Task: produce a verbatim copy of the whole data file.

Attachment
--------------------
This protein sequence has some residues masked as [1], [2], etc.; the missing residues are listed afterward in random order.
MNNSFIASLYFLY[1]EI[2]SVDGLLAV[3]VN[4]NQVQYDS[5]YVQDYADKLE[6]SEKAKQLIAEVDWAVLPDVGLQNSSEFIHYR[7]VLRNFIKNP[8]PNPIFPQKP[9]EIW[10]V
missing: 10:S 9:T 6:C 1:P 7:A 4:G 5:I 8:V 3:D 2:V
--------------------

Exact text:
This protein sequence has some residues masked as [1], [2], etc.; the missing residues are listed afterward in random order.
MNNSFIASLYFLY[1]EI[2]SVDGLLAV[3]VN[4]NQVQYDS[5]YVQDYADKLE[6]SEKAKQLIAEVDWAVLPDVGLQNSSEFIHYR[7]VLRNFIKNP[8]PNPIFPQKP[9]EIW[10]V
missing: 10:S 9:T 6:C 1:P 7:A 4:G 5:I 8:V 3:D 2:V